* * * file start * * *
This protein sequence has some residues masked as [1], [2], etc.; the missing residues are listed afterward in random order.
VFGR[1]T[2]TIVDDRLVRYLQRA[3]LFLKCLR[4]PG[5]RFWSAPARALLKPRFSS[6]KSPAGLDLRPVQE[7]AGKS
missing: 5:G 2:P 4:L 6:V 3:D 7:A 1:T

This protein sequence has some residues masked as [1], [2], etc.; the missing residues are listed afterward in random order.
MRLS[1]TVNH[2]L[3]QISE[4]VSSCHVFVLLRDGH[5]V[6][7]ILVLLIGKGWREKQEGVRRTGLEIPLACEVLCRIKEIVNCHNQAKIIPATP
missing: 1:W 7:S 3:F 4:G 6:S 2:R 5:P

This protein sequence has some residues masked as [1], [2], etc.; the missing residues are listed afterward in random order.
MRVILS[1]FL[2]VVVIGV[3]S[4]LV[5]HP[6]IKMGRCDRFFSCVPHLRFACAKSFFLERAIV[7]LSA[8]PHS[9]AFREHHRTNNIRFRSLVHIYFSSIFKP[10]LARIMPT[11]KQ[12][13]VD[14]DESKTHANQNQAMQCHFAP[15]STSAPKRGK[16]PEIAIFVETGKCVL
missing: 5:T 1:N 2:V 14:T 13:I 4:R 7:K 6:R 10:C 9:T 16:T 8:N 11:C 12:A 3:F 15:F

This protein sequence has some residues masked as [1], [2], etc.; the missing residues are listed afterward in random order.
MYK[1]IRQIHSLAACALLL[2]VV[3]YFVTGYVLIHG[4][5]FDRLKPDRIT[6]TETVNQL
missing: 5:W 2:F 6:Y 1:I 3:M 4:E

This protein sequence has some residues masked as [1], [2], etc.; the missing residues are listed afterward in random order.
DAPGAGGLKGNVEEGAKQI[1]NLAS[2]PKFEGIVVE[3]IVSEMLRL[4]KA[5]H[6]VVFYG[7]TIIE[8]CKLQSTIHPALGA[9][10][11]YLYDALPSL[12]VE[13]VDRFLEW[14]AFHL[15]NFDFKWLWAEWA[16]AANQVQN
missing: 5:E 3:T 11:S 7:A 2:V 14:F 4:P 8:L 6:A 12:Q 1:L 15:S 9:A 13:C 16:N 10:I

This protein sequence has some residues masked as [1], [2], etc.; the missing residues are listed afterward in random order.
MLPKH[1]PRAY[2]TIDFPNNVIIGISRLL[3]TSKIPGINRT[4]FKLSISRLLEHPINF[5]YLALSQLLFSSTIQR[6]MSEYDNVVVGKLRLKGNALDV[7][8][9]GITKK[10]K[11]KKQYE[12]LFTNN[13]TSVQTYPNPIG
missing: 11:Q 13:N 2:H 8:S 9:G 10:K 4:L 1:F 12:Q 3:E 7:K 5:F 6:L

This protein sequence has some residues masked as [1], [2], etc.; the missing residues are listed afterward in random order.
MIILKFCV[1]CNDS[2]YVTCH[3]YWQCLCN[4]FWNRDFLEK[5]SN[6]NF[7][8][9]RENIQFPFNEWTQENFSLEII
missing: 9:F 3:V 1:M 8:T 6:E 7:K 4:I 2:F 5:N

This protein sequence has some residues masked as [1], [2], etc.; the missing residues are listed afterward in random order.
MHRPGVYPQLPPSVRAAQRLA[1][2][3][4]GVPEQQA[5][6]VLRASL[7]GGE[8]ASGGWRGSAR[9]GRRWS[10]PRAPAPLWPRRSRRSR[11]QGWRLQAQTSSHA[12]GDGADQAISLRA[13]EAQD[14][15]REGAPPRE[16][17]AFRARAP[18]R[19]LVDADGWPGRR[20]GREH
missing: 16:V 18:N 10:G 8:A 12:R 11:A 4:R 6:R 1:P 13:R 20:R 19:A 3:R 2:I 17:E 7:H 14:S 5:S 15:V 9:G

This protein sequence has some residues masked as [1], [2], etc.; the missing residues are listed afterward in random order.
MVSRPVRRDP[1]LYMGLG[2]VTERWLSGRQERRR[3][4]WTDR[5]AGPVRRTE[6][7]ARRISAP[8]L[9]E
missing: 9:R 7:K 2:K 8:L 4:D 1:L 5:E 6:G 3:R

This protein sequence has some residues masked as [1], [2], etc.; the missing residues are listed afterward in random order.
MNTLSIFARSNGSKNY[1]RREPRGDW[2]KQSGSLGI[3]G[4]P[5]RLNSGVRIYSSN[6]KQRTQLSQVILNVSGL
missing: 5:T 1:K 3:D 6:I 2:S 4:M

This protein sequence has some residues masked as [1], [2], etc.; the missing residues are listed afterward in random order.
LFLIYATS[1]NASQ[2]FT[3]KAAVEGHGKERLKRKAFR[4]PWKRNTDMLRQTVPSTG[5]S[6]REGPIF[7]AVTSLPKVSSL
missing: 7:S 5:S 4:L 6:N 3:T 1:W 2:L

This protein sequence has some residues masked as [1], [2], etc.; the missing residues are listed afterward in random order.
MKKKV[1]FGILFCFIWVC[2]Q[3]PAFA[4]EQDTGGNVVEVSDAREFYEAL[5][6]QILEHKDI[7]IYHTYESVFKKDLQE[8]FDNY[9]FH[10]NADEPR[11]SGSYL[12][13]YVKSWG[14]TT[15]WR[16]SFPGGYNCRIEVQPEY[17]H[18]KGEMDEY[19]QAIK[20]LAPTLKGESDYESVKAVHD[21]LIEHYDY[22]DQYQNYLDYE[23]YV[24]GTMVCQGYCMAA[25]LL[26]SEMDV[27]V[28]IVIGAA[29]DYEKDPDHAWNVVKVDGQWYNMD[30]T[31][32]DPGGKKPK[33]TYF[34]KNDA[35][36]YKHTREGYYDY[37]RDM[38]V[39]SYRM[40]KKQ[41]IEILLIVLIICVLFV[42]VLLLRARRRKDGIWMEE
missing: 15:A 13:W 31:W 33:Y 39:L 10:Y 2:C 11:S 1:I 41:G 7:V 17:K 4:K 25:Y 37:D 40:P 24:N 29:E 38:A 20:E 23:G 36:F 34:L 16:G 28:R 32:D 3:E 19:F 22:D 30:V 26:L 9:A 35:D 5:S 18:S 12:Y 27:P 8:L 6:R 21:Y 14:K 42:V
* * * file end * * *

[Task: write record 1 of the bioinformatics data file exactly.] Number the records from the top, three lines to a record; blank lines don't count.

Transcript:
This protein sequence has some residues masked as [1], [2], etc.; the missing residues are listed afterward in random order.
VFGR[1]T[2]TIVDDRLVRYLQRA[3]LFLKCLR[4]PG[5]RFWSAPARALLKPRFSS[6]KSPAGLDLRPVQE[7]AGKS
missing: 5:G 2:P 4:L 6:V 3:D 7:A 1:T